I believe it started as a simple discussion on hoops-life in the modern era on Miami Herald sports columnist and WAXY-AM radio host Dan Le Batard’s afternoon program. There were no controversies supposedly planned for the broadcast.
Former Miami Heat point guard Tim Hardaway, a five-time NBA all star, was a guest on the show. Le Batard asked Hardaway, a potent offensive player in his day, what he felt about the recent news of former NBA player John Amaechi openly acknowledging that he is a homosexual.
Shifting into a ‘Michael Richards-like’ mode, the generally well-liked Hardaway, who’s since retired, unloaded a different kind of offensive.
“I hate gay people,” Hardaway said. “I am homophobic. I don’t like it. It shouldn’t be in the world or the United States.”
Understandably, Le Batard was shocked.
“I didn’t know how to handle it,” Le Batard told the Associated Press last week. “I should have asked 10 more minutes worth of questions. Instead, I just went to a break. I was just stunned.”
What makes Hardaway’s tirade all the more ironic is the fact that it comes just two weeks after a column by Michael Wilbon, host of ESPN’s Pardon the Interruption and columnist for the Washington Post, spotlighting the NBA for its long established history of inclusiveness.
Unlike the NFL, which had two black coaches in the Super Bowl for the first time ever in 2007, and its first black coach to win the title, the NBA has had a few black coaches win the NBA championship, including Lenny Wilkins, who coached the Seattle Supersonics to the 1979 NBA title that year.
Al Attles, who coached the Golden State Warriors, and KC Jones, coach of the Washington Bullets, became the first black coaches to compete against one another in the same Finals series more than 30 years ago.
But Bill Russell had already become the first black coach of a professional team in 1967 with the Boston Celtics (he continued to play for the team). He reached the Finals the following year, the first black coach to do so.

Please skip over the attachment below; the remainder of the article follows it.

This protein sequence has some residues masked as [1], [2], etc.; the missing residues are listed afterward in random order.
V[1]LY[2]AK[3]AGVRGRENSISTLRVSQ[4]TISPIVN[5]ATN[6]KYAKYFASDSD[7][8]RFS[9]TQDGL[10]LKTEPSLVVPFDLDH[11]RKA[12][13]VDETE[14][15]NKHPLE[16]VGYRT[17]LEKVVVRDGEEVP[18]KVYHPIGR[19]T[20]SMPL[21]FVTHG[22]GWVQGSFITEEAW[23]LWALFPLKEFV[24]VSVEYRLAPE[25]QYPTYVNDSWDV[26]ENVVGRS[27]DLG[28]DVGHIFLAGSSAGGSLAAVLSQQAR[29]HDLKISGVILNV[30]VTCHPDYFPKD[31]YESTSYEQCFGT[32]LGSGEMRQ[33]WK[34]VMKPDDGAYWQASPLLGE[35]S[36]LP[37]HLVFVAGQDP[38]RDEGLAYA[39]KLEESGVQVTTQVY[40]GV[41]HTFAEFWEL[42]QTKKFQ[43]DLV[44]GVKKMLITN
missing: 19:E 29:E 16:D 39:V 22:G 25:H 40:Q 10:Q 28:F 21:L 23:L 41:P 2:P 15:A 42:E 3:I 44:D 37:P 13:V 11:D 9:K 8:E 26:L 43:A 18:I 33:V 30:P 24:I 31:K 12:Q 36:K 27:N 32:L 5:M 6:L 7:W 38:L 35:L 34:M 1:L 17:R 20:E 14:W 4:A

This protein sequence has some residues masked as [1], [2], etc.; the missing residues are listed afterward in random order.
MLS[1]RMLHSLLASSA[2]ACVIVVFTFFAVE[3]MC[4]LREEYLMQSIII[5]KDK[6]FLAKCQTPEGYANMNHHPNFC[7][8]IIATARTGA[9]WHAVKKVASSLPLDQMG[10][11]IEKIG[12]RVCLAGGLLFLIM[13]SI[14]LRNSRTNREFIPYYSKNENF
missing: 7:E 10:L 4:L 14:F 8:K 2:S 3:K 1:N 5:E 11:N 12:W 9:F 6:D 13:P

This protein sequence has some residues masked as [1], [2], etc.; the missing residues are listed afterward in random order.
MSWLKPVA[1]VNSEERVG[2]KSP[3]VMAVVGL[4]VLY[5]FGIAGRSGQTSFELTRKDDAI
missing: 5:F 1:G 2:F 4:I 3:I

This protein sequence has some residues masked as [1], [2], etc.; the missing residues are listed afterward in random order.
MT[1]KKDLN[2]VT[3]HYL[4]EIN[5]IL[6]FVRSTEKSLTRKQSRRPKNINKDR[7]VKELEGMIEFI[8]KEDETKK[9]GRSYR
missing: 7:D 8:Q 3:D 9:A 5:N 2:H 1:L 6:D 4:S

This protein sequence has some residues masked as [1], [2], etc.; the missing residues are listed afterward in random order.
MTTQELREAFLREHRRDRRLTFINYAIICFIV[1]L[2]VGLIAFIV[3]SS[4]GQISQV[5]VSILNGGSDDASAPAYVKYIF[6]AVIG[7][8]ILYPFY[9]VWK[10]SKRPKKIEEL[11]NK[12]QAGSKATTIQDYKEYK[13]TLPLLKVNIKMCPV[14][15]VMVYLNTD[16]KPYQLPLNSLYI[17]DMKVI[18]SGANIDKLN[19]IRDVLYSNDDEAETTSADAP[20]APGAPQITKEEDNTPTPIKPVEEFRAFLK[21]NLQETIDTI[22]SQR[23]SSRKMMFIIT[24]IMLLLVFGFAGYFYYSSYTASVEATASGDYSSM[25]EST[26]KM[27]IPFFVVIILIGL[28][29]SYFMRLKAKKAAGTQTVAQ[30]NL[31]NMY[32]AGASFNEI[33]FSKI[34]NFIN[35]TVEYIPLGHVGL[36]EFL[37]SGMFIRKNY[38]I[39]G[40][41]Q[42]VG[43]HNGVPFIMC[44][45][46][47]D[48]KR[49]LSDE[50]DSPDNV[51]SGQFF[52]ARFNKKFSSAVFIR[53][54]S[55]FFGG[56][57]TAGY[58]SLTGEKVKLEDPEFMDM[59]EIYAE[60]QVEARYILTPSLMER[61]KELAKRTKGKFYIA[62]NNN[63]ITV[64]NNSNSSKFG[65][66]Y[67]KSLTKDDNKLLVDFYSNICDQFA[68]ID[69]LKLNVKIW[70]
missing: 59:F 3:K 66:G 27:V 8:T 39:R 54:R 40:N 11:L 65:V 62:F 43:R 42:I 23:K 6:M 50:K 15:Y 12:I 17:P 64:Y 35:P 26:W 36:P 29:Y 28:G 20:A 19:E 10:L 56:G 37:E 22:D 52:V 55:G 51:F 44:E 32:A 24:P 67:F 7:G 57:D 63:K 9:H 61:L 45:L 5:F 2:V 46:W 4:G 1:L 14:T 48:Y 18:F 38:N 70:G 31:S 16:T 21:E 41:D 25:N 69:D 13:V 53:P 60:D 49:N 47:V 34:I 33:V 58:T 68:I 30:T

I think Sun-Times sportswriter Rick Telander put it best in his column when he cites biblical teachings as one of the primary justifications for this country’s knee-jerk reaction to homosexuality.
It has long been considered by some to be against ‘the Lord’s will’ for those of the same sex to court one another, especially among African-Americans, themselves victims of prejudice.
Why speak out against one type of prejudice while backing another? Shouldn’t we as African-Americans be the most open-minded of all groups?
Shouldn’t we love all people regardless of race and sexual orientation, notwithstanding our own spiritual or religious beliefs? What happened to, “God loves all his children?”
Hardaway not only hates gay people, but doesn’t want to be around them and doesn’t want them around him.
But when it really comes down to it, what is the fear of being a teammate of a homosexual athlete? If you don’t want him to see you undressed wear a towel, like male athletes do all the time in front of female reporters.
The “good job” butt slap, which athletes sometimes give each other in almost every sport, might take on an added significance if delivered to or by gay teammate, but any “threat” is just a perception at best.
What’s the fear? That a teammate will make unwanted advances toward his heterosexual teammates? Maybe. However, with all the recent cases involving straight men and women stalking and, in some cases, maiming the objects of their desire, I hardly think a greater threat lies in a potential homosexual crush in a locker room.
Hardaway did apologize for his comments, taking a page out of Mel Gibson’s and Isaiah Washington’s book, titled No comment is too bad that it can’t be apologized away. But despite that, Hardaway’s initial tirade shows a lack of good judgment and respect for the lessons learned throughout our own struggle with prejudice.
It doesn’t matter if you say that you’re “justified,” because that’s what your bible tells you. Slave owners and racist southern preachers justified slavery and segregation for years because “the bible told them so.”
Prejudice is never justified, whether the victim is black, white, homosexual or an atheist.
I would recommend that Mr. Hardaway read some of the literature by African-American -and homosexual scholars- such as James Baldwin, whose Go Tell it On the Mountain is still one of the great works in modern literature. Perhaps Hardaway can reacquaint himself with how far he has come because of the accomplishments of African Americans and homosexuals.